It is suggested that the R28 raced by Fernando Alonso and Nelson Piquet now features similar technology.

"I don't know.  What's a J-damper?" Renault's engineering chief, Pat Symonds, said at Montreal last weekend.

"If you can tell me what that is, I can tell you whether we've got one, I guess.  It's not an engineering term.

"All I can say is that everything on our car has been checked by the FIA," the Briton added.

Symonds explained that, following the mass damper episode and banning of 2006, Renault now always gets FIA clearance before debuting any significant new technologies.

He said: "It is true that we ran new suspension components on the car in Barcelona and I can confirm that we checked very carefully with the FIA whether they felt that those suspension components infringed any technical regulations, sporting regulations or indeed the laws of the land."

Vettel confident despite unknown future
(GMM)  German youngster Sebastian Vettel is confident about the future, despite the appearance that his situation in formula one is uncertain.

The 20-year-old rookie is widely regarded as a star of the future, but his current team is facing an uncertain future, as Toro Rosso co-owner Dietrich Mateschitz is looking to sell his 50 per cent share.

The Faenza based team's current use of what is effectively a 'customer car', meanwhile, will not be tolerated beyond 2009, and on top of that, Vettel is actually contracted only to Red Bull, who may be eyeing his services for next year.

Despite the apparent turbulence, however, Vettel expressed confidence in an interview with F1's official website.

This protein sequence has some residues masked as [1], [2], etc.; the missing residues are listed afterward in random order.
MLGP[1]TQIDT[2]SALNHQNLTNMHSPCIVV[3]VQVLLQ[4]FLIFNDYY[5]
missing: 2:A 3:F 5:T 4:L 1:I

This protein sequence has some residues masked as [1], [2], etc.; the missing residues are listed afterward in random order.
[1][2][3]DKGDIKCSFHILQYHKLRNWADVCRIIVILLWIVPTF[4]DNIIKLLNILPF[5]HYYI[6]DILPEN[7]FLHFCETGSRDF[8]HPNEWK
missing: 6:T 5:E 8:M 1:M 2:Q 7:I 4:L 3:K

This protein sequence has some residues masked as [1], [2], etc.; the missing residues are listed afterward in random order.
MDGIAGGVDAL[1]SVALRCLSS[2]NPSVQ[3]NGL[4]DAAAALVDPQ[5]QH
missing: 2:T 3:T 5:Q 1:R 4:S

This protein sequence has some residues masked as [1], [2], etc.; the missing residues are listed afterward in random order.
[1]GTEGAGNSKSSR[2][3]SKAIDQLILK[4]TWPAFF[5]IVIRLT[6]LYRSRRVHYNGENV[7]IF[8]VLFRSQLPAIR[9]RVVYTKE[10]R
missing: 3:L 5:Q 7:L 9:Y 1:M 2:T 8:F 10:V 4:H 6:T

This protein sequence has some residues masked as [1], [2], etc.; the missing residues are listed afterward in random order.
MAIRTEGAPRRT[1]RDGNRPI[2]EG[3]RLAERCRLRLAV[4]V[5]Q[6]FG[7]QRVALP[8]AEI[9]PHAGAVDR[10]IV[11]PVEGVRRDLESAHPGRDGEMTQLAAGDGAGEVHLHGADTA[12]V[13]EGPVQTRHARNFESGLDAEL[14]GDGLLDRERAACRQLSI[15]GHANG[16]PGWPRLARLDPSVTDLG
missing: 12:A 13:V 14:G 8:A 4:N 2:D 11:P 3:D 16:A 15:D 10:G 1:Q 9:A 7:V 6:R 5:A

"I know a little bit of the internal situation so I am very confident," he said.

"My focus is only for this year and so I don't have any concerns," Vettel added.

Alonso wants Renault to turn focus to 2009
(GMM)  Fernando Alonso has asked Renault to seriously consider abandoning development of the current car so as to focus on readying for 2009.

Pat Symonds, the French team's engineering chief, admitted recently that the sweeping rule changes for 2009 poses a dilemma for those teams that cannot juggle continuing to develop the 2008 car and also focus on designing the entirely new machine.

"We are a big team but we are not big enough to handle two major projects and I think some of the people who are maybe struggling a little bit this year, for example Honda, I think have pushed a lot more effort into next year than we have been able to," Symonds said.

Renault has improvements for the R28 due both at Magny Cours next weekend and also Silverstone in July.

Former world champion Alonso, whose current contract would allow him to leave Renault at the end of the season, advises the team to contemplate switching its attention to 2009.

"It's a difficult decision, and I have a strong opinion about it," he is quoted as saying by the BBC.

Alonso, 26, says the performance of the improvements for France and Britain should influence Renault's final decision about what to do.

"Maybe at those tracks it will be good, so we can carry on developing this car.

"If it's not good, maybe the season will already be over so it's time to think about next year," he added.